8.1. Experiment Setup
In this paper, we want to verify two hypotheses: (1) This encoding scheme can make the network evolve into a necessary structure; (2) compared with other neural evolutionary systems, this encoding can find a solution more effectively.
The XOR network construction experiment was chosen to verify hypothesis 1. This task is relatively simple, but it needs to add hidden neurons to the neural network. Therefore, this experiment can be used to test whether the proposed triplet codon encoding can evolve hidden neurons and to further verify whether the evolutionary algorithm based on this encoding method can properly evolve new structures to solve the target problem.
Double Pole Balancing with Velocity (DPV) and the more difficult Double Pole Balancing without Velocity without speed (DPNV) were chosen to verify hypothesis 2. The goal was to balance the two rods connected to the car by moving it in the right direction. Two-bar balance is a good benchmark experiment, and other neural evolution systems were tested in the experiment, so it is easy to compare the results of the algorithm. Among them, the task of balancing a two-pole car without speed is more difficult. This problem is a non-Markov chain task, so it is difficult to estimate the state of the next moment; thus, there is a higher requirement to keep the balance of the system. Therefore, this experiment can provide very powerful evidence for the effectiveness of the algorithm, that is, it can not only prove that the encoding strategy can improve the ability to find the optimal structure, but also is effective in very difficult control tasks.
The experiments conducted in this paper used the same parameters setting as in [
34,
35,
36]. These three experiments can be solved by the reinforcement learning algorithm, but because the neural evolutionary algorithm can also solve this kind of problem very effectively, the neural evolution field usually regards it as the benchmark experiment.
All experiments in this paper adopted the encoding strategy with connection weights, because this encoding strategy can realize the co-evolution of weights and structures and there are suitable experimental data for comparison. The first encoding strategy with subnet structure can only evolve the network structure, and if the encoding method with connection weight proves to be effective, it must be able to prove that the first encoding can also maximize the evolution of the structure.
8.2. Results for the XOR Network Construction Experiment
The XOR problem is a typical linear inseparability problem, as shown in
Figure 35, so it is necessary to add hidden neurons to solve the problem in neural networks. This requirement makes XOR suitable for testing the ability of algorithm structure evolution.
In the XOR experiment, the efficiency of the algorithm was compared by the average number of evaluation times.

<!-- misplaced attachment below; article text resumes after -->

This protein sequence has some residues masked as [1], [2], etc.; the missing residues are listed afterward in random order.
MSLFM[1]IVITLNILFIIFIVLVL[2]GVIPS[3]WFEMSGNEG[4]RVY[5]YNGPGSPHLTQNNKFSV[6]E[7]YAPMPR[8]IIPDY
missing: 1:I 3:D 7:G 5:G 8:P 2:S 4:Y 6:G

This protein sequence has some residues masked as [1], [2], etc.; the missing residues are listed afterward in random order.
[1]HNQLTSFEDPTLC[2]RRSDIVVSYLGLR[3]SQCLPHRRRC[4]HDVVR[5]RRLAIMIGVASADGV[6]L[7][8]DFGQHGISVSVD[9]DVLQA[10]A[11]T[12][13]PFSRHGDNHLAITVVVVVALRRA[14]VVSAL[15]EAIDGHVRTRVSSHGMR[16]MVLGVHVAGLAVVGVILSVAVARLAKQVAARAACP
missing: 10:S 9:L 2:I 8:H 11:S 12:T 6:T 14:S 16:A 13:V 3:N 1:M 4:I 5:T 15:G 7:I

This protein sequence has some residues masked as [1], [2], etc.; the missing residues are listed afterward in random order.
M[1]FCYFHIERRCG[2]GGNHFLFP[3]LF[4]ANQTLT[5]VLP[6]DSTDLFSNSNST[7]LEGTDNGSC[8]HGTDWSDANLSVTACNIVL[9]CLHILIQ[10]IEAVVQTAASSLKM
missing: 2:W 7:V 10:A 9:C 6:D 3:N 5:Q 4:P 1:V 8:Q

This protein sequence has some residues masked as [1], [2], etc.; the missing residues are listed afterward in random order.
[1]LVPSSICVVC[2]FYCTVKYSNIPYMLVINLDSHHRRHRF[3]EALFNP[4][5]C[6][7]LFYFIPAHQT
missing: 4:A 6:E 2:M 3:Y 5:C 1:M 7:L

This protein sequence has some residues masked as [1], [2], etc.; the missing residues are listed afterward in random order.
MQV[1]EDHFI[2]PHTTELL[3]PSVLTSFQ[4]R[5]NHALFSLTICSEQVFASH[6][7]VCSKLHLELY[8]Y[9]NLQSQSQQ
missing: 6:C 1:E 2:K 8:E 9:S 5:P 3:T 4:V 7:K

Table 7 compares different methods for a solution with the XOR network. Because this task was significantly easier to solve, we used a smaller population of 150. The results are averages over 100 runs.
The experimental results show that the structure of XOR was obtained by an average of 24 iterations in 100 XOR experiments, and the average number of evaluations was 3571 for our TCENNE algorithm. It can be seen from the data that the average number of times of evaluation and the number of iterations of the TCENNE algorithm were less than those of the NEAT algorithm with the same population size. Therefore, the TCENNE algorithm performs well in the simple neural network evolution problem.
In the 100 experiments completed, the network had 2.5 hidden nodes, on average. Additionally, there was no failure. The worst performance was 16,050 evaluation times, the population iteration was 107 times (average 23 generations), and all of the others were less than 10,000 evaluation times.
The experimental results show that TCENNE can effectively use 1 to 3 hidden nodes to construct XOR networks.
Figure 36 is a representation network of an optimal individual obtained from an experiment, where 0 and 1 represent input points, 4 represents output points, 2 and 3 represent hidden nodes obtained in the course of evolution, and each line has a corresponding weight.
The XOR problem has been used to prove the validity of neural network encoding and the performance of evolutionary neural network algorithm with topological weights. Although TCENNE can effectively solve the XOR problem, the design of the problem is too simple. In order to prove that TCENNE has the ability of continuous co-evolution of topology and weights, and that this triplet codon encoding method is actually beneficial to the evolution of network topology and weights, it needs to be verified for more difficult tasks.
8.3. Results for Double Pole Balancing with Velocity
Double Pole Balancing with Velocity (DPV) is a Markov problem. The experimental diagram is as shown in
Figure 37. The standard of success of the task is to keep the system balanced by 100,000 time steps (30 minutes of simulation time). The vertical direction of the rod is considered to be balanced between